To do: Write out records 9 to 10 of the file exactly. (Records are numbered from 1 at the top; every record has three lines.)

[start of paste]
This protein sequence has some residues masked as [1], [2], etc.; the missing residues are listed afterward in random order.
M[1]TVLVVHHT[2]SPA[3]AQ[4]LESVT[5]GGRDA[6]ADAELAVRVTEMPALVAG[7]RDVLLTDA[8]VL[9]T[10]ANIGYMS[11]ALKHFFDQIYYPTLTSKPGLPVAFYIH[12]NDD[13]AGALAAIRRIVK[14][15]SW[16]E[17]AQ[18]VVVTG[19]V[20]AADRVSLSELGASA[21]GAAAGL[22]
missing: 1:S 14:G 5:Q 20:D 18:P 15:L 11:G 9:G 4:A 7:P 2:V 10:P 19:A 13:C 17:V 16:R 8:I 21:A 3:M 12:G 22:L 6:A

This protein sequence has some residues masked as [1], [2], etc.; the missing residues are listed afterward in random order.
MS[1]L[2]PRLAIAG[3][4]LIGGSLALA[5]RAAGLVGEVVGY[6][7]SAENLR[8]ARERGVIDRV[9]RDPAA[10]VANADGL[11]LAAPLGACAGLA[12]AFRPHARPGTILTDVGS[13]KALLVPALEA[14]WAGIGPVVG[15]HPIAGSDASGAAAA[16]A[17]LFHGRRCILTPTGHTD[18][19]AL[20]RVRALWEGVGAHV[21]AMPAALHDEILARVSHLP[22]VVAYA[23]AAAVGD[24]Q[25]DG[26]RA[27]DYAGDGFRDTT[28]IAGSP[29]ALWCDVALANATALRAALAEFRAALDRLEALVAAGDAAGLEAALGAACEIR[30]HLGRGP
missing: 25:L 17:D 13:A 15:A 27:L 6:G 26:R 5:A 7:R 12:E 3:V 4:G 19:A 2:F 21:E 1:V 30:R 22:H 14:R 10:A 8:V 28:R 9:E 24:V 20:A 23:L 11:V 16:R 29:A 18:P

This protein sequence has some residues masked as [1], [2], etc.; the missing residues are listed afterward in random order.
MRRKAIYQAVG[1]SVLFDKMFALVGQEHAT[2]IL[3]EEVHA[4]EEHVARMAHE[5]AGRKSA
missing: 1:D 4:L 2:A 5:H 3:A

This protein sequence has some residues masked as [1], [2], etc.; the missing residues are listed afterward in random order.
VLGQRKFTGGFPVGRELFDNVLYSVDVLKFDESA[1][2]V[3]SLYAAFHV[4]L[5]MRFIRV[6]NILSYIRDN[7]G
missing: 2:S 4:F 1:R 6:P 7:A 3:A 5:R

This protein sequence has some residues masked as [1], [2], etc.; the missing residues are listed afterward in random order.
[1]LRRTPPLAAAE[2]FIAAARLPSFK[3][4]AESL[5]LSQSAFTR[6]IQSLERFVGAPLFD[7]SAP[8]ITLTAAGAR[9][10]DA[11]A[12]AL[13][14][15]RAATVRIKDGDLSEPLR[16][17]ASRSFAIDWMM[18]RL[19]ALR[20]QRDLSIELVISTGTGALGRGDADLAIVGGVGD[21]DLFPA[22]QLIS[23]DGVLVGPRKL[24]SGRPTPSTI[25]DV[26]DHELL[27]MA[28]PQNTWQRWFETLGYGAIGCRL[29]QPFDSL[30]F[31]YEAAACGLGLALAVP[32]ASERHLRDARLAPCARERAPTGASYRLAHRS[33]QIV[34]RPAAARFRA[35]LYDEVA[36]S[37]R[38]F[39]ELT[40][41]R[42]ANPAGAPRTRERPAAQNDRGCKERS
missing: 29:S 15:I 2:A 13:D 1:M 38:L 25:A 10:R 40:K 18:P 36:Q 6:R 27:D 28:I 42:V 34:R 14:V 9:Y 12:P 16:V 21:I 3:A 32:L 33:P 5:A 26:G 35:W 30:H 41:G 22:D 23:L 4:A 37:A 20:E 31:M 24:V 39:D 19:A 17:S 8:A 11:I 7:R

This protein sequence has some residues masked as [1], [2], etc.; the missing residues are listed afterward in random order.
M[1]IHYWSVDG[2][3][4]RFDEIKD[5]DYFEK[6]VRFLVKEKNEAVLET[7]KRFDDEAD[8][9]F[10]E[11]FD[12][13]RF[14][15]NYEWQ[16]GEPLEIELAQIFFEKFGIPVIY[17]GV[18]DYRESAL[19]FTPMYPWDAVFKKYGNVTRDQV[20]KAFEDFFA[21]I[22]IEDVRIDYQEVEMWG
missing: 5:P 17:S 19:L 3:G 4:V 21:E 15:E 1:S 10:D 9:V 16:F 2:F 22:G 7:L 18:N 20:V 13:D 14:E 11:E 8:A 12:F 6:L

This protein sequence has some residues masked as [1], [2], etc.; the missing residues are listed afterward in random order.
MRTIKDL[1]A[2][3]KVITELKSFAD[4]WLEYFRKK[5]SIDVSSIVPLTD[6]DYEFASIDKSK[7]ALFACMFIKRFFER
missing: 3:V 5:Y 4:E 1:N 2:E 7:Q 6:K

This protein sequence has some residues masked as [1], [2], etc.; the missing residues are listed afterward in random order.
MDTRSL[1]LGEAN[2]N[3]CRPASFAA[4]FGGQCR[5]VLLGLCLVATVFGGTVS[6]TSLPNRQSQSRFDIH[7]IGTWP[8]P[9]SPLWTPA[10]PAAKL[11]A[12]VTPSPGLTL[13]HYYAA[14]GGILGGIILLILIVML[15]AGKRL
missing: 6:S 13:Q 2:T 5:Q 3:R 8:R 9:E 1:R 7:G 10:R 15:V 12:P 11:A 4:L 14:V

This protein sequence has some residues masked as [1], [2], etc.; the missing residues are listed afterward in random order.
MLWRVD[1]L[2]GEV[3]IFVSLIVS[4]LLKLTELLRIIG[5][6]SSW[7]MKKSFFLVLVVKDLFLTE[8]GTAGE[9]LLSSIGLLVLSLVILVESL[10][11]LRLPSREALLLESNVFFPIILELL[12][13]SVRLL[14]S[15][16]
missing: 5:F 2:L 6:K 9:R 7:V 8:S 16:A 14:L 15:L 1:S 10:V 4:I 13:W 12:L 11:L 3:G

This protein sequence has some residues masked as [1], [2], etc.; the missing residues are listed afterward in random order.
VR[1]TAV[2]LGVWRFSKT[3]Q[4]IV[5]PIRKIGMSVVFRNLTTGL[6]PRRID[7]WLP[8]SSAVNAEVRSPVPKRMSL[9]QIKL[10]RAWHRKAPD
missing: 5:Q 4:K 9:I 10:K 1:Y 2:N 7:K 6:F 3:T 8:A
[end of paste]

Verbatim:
This protein sequence has some residues masked as [1], [2], etc.; the missing residues are listed afterward in random order.
MLWRVD[1]L[2]GEV[3]IFVSLIVS[4]LLKLTELLRIIG[5][6]SSW[7]MKKSFFLVLVVKDLFLTE[8]GTAGE[9]LLSSIGLLVLSLVILVESL[10][11]LRLPSREALLLESNVFFPIILELL[12][13]SVRLL[14]S[15][16]
missing: 5:F 2:L 6:K 9:R 7:V 8:S 16:A 14:L 15:L 1:S 10:V 4:I 13:W 12:L 11:L 3:G

This protein sequence has some residues masked as [1], [2], etc.; the missing residues are listed afterward in random order.
VR[1]TAV[2]LGVWRFSKT[3]Q[4]IV[5]PIRKIGMSVVFRNLTTGL[6]PRRID[7]WLP[8]SSAVNAEVRSPVPKRMSL[9]QIKL[10]RAWHRKAPD
missing: 5:Q 4:K 9:I 10:K 1:Y 2:N 7:K 6:F 3:T 8:A